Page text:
Once upon a time, the most efficient way to make pop music involved a guitar or two, a bass, a set of drums and some voices. You could get away with only employing three people without sacrificing the bottom end or the rhythm, but certainly no fewer.
Then the synthesizer arrived, and shortly after that, the sequencer. Suddenly all of the music could be taken care of by just one person. Temperamentally, it took a special kind of person to be good at weaving intricate synth-lines in and out of each other, especially in the early days of the technology. Someone with a lot of patience and a fairly calm, boffiny demeanor.
That’s great for the music, but singing requires something a little more emotional and human, otherwise everyone would sound like Kraftwerk.
Enter the great fire and ice electropop duos. A singer who can shake the very heavens and a one-finger synthplayer who barely moves, because everything is already done for him. Here are five examples:
If I was in a pretentious mood, I’d claim the reason the Brits were so good at the synthpop game is to do with the national cliche that we express our heaving emotions in quite a repressed way. In a fire and ice duo, the singer – in this case Marc Almond – speaks for the feelings while the quiet synthist speaks for the repression. And as we all know, the more you squeeze down on a feeling, the greater the force when it escapes. Soft Cell had a lot of feelings: betrayal, attraction, sleaziness, sadness, and a thuggish sense of romance. They also had a lot of emotive force.
Yazoo (or Yaz)
The ultimate odd couple. In 1981, Vince Clarke, after leading Depeche Mode to their initial run of pop success, discovers the joys of sequencing synth arrangements on his own, and leaves the band. Back at home in Essex he writes some new songs and decides to make some demos. He calls a friend of a friend – Alison ‘Alf’ Moyet – to come and sing on them, and they record a song called “Only You,” that then goes on to become a massive, and well-deserved hit. So they go on to make some more, then split up. Vince then repeats the trick, first with Feargal Sharkey (as the Assembly) and then with Andy Bell and Erasure. Even now, 30 years on, it sounds like the kind of sound Adele would do well to consider having a crack at.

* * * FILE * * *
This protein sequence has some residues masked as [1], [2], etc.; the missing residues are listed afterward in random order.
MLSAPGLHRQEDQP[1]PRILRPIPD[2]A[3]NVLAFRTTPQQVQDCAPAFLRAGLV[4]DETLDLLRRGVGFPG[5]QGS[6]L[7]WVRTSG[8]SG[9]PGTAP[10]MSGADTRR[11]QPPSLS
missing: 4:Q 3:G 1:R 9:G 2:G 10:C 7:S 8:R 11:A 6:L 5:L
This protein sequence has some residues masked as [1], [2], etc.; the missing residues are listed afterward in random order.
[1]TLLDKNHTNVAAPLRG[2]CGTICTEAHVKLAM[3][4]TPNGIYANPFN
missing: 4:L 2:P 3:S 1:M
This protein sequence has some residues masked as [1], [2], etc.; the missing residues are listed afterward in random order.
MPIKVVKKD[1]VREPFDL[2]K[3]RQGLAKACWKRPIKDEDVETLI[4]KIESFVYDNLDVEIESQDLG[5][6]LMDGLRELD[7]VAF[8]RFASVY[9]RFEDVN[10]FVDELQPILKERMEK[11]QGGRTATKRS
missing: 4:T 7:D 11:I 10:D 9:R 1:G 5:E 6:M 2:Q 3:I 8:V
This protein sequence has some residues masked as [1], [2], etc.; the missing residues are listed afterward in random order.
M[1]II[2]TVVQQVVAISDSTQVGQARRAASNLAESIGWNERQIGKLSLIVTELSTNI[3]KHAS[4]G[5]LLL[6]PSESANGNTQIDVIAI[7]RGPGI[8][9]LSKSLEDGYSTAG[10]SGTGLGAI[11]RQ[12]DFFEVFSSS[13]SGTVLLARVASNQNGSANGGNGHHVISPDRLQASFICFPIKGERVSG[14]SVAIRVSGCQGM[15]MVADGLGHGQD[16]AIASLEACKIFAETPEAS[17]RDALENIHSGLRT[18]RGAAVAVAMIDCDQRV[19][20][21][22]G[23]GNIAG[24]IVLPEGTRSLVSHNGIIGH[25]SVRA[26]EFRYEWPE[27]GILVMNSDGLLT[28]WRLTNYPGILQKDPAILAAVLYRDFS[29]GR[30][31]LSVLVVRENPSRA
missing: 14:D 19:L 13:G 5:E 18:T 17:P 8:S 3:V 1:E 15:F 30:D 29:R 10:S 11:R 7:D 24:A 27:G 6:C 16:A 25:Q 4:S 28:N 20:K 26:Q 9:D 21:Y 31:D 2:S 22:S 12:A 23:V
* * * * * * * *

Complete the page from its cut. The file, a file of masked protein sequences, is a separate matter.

A tough choice, this one. We already talked about Annie Lennox in the gender benders blog a couple of days ago, and the band went on to become far more than just an electropop duo. But any reading of the early ’80s synth explosion that misses out ‘Sweet Dreams’ is fundamentally flawed, so they’re in. Plus Dave Stewart has the all-important introverted demeanor, and for a while, shared a preposterous haircut with Vince Clark. He’s also the only early-’80s pop star to continue to rock a beard, a treasonous crime in post-punk Britain.
These two could almost be considered a commentary on the cliches of synthpop by the time they’d had their first hit with ‘Living On The Ceiling.’ For starters, Neil Arthur wasn’t a soul singer like Marc or Alf or Annie, preferring to bellow like a bull stepping on Lego. Then there’s Stephen Luscombe, who could easily have made a living as a Vince Clarke lookalike. Luckily they had their share of the tunes too, and brought exotic touches to a sound which, by 1984, was already becoming slightly tired.
Pet Shop Boys
As Neil Tennant has himself pointed out, the Pet Shop Boys were the last of the great fire and ice duos, and the first of the bands who made pop music out of dance music. So, yes, Neil would emote while Chris Lowe glowered from behind a keyboard, but they’d be trying to fuse torrid, literate pop ideas with club rhythms, which swapped the emotional dynamic around a bit. Where Yazoo expressed hot passion through cold oscillators, the Pet Shop Boys expressed hot passion through Neil’s icy reserve, warmed up by hot synths and euphoric disco oomph. A less primal thrill, possibly, but thrilling nonetheless.
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